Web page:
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Tree Tomato (Tamarillo)


Tree Tomato plants do very well in a container as it is easier to provide protection from frost.

Tree Tomato (Tamarillo) trees love a dry hot climate, it will do well in half-day shade. It requires fertile, well-drained soil.

It is a heavy feeder and will not tolerate water-logging. However, it does need a lot of water due to its shallow root system and the large, soft leaves which use up moisture quickly. Also the fruit needs adequate and regular watering to develop well.

Tree Tomato Trees should preferably be planted in partial shade not direct sunlight. Under a tree where it received dappled sun is great.

Apply a specialised fruit tree fertiliser each summer. For the first two months after planting your Tamarillo, fertilise once a month.

It is an evergreen semi-tree (up to 5 meters tall), although it can be deciduous in cool climates. It is fast growing and will reach peak production after 4 years with a life expectancy of 8-12 years. It grows as a single upright trunk with lateral branches and has very large heart-shaped leaves.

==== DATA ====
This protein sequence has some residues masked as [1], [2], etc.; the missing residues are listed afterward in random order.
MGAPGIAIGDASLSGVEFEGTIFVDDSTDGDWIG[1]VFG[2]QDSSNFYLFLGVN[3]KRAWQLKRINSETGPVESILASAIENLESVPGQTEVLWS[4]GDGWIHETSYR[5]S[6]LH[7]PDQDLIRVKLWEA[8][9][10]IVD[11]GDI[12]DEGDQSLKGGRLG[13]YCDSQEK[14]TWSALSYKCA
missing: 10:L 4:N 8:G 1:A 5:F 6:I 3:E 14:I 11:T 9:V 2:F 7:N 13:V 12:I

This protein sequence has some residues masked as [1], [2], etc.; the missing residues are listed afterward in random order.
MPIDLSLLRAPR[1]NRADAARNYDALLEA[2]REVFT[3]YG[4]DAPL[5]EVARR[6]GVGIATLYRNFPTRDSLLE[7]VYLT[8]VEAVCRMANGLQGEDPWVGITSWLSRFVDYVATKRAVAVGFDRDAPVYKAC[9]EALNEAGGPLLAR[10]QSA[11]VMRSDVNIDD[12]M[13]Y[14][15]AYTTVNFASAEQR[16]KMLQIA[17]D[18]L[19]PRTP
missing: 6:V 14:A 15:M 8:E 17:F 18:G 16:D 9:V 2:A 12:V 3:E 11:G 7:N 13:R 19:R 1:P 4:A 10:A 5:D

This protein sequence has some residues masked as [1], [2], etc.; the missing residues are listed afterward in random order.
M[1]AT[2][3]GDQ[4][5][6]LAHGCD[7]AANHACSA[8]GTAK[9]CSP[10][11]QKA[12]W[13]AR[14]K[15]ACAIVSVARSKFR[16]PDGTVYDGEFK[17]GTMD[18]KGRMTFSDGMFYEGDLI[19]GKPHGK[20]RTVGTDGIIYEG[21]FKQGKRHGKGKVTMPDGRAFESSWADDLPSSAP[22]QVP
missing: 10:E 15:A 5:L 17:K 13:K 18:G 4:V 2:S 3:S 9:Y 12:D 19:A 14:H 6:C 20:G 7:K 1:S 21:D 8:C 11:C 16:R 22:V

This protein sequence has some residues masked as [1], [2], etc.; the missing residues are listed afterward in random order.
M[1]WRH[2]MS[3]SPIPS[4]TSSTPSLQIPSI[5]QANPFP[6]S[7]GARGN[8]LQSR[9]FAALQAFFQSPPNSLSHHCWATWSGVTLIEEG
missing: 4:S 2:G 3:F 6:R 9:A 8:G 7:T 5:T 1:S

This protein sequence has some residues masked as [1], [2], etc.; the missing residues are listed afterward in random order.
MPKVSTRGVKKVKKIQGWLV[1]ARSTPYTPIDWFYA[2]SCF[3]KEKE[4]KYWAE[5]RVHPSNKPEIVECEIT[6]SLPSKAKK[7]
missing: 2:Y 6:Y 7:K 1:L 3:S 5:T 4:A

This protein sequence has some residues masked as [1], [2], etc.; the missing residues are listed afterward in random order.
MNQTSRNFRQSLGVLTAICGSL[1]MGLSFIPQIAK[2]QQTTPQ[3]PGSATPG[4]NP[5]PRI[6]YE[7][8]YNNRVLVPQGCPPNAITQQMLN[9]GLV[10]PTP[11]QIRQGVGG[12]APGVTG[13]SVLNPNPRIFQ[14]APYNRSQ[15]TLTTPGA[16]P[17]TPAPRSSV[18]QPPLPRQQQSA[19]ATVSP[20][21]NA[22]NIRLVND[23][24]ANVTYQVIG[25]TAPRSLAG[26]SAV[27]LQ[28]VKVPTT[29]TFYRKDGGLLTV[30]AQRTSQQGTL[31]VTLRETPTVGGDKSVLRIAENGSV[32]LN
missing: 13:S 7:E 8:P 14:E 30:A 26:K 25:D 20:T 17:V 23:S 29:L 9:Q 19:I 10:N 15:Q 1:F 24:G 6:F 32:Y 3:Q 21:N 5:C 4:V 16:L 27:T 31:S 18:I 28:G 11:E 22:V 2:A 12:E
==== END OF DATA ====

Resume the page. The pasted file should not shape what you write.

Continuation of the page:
Fruits are borne on laterals, so once the desired height is achieved, snip off the growing top(s) to encourage lateral formation. Laterals will carry clusters of white flowers followed by 3-12 egg-shaped fruits per cluster. Laterals that have fruited must be removed and replaced with new branches as they will produce less fruits in the following year.

Your Tree Tomato, Tamarillo, should start to produce fruits after about 18 months.

Fruits can be produced all year round in climates with little seasonal variation, but in South Africa fruits start to set in summer and only ripen in autumn-mid winter.

It may seem a bit strange to grow them if they take so long to ripen, but it is truly wonderful to have some ‘fruits’ in the middle of winter!

Pests like Aphids, leafhoppers and whitefly are a big problem and can amass huge numbers on the new deep red growth. Building up plant resistance through regular fertilising is key and when pests are noticed, (usually when leaves curl at their tips) the culprits will be hiding underneath.

Spray the tree regularly with a Neem Oil solution and remove pests as soon as possible.

Pruning is key to good fruit yield and to limit uneven ripening.

They are harvested by pulling in a snapping motion, or preferably use scissors, leaving 2-3 cm of the stem still attached for longer storage.

The fruits can be stored in the refrigerator for up to 10 weeks, but discolouration can occur should they be subjected to temperatures below 3 degrees.

They are versatile and can be eaten raw, made into jam, chutneys and added to stews. Tamarillo have a lot of pectin, making their preservation easier.

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